A New Voice in My Head
I never thought I would get into MySpace, anymore than I'd get into Friendster. I have more than enough friends. I mean, I'm always open to a new one, but I'm not out there looking for them. But then my friend Chris Stein, the famous guitarist from Blondie, signed me up for MySpace to promote our old TV Party DVDs. He put a twenty-year-old picture of me on it, and now I have lots of young girlfriends from all over the country, as well as lots of band friends. I think it was really bands who made MySpace such an interesting phenomenon. You can put music and videos up on your home page and the music spreads—I'm not crazy about the term, but you know what I mean—virally.
I don't know how to put music on my page, and I'm sort of too busy to deal with it, but I love how it works. Lots of MySpacers demonstrate their cool by displaying their curriculum vitae to their favorite soundtrack, either original or borrowed. Every time somebody asks to be my friend and they happen to be a girl I actually go to their page to make sure that she is not fronting for some corporation trying to sell me something, and that she is not offering to show me naked pictures. Please! I've got work to do around here, and I'm not Terry Richardson. Anyway, a sweet young thing asked to be a friend the other day and, when I clicked on her page, this great voice reached out across the Internet and spoke to me. It was a song by the Gothic Archies, called "Shipwrecked." It sounded like a collision of Tom Waits and Merle Haggard doing an impression of Cole Porter. The voice was that of Stephin Merritt, a great genius songwriter and performer, as I would soon discover.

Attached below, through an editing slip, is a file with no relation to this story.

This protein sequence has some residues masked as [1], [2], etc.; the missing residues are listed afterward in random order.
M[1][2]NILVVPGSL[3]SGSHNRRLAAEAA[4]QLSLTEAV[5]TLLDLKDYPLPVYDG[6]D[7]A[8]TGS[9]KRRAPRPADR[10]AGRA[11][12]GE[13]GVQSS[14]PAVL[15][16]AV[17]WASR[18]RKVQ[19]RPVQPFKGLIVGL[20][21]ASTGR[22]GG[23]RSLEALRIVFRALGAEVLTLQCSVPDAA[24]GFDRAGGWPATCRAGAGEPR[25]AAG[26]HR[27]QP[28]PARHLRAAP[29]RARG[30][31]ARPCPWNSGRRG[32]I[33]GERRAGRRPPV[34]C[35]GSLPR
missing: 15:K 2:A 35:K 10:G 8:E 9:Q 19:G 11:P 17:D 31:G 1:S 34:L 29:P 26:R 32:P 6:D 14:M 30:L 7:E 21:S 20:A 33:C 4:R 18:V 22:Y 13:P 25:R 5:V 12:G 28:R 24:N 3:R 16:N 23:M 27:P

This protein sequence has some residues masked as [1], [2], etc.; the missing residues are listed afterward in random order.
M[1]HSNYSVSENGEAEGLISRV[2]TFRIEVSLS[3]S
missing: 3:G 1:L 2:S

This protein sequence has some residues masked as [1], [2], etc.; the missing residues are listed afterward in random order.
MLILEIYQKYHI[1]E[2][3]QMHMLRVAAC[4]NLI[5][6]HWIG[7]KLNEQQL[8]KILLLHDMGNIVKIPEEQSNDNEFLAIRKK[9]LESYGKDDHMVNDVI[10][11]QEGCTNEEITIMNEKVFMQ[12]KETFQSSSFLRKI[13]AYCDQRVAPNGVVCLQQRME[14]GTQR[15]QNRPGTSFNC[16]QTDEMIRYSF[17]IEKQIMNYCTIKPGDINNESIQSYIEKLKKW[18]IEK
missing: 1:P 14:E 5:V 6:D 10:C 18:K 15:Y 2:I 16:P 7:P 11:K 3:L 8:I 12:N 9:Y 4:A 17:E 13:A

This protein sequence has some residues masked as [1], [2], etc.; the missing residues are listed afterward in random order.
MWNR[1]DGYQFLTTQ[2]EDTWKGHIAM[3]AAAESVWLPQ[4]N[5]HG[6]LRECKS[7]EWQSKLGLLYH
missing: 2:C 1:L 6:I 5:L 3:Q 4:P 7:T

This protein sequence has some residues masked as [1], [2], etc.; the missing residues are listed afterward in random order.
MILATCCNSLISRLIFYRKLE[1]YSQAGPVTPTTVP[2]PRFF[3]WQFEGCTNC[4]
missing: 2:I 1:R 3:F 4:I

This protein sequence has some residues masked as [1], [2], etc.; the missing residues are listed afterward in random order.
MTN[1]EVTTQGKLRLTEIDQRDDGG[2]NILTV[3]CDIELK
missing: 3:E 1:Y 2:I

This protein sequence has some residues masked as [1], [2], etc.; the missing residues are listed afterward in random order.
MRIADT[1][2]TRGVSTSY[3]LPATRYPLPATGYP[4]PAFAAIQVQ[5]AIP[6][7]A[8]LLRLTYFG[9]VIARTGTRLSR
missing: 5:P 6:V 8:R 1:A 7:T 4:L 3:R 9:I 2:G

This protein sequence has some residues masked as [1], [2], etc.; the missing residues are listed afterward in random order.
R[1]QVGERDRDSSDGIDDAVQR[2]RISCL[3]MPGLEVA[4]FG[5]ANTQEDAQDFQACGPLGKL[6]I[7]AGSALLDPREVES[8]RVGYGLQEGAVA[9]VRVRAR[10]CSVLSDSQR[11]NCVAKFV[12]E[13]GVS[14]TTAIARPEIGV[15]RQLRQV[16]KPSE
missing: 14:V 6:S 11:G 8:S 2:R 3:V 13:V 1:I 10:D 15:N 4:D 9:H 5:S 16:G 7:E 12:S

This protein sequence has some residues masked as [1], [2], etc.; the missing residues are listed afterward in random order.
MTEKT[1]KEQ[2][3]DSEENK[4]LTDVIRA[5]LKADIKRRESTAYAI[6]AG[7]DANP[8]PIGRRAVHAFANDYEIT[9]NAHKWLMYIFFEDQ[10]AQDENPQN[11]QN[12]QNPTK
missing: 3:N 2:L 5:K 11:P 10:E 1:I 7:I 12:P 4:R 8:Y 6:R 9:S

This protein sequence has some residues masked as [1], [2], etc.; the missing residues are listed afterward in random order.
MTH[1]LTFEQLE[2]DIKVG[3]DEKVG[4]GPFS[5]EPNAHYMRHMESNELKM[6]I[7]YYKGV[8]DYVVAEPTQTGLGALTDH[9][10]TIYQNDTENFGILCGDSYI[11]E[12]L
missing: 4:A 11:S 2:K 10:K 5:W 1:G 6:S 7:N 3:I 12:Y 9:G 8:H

I had some Magnetic Fields tracks on my MacBook, like the poignant, curmudgeonly, dark broken-heart anthem "I Don't Want to Get Over You." Or "Papa Was a Rodeo," a sort of perfect meld of Johnny Cash and Morrissey. But I hadn't focused on them or made the connection or really understood the gravity of this guy and his many creative fronts and/or sides, which also include Future Bible Heroes, the Three Terrors, and the 6ths. Now I see there is much to be listened to from this artist and, so far so excellent.
I guess I'm starting out with the three-volume set 69 Love Songs, which seems to provide much food for thought and tinder for feeling that should carry me well into the heat of summer. I'll let that stuff wash over my head and headquarters and then I'll still have the Gothic Archies to look forward to. I have noted from Mr. Merritt's website that "What makes this band different from The Magnetic Fields is that any glimmer of hope is absolutely extinguished." Sounds perfect for September. And just the idea of Gothic bubblegum makes me invisibly happy.
It's always inspiring to find an artist who uses words brilliantly and unexpectedly, expanding the language like lungs. Lines like, "You know you enthrall me/and yet you don't call me/It's making me blue/Pantone 292." That's a gem. Or, "I see that kiss-me pucker forming/but maybe you should plug it with a beer." This cat could be the Kaiser Soeze of lyricism.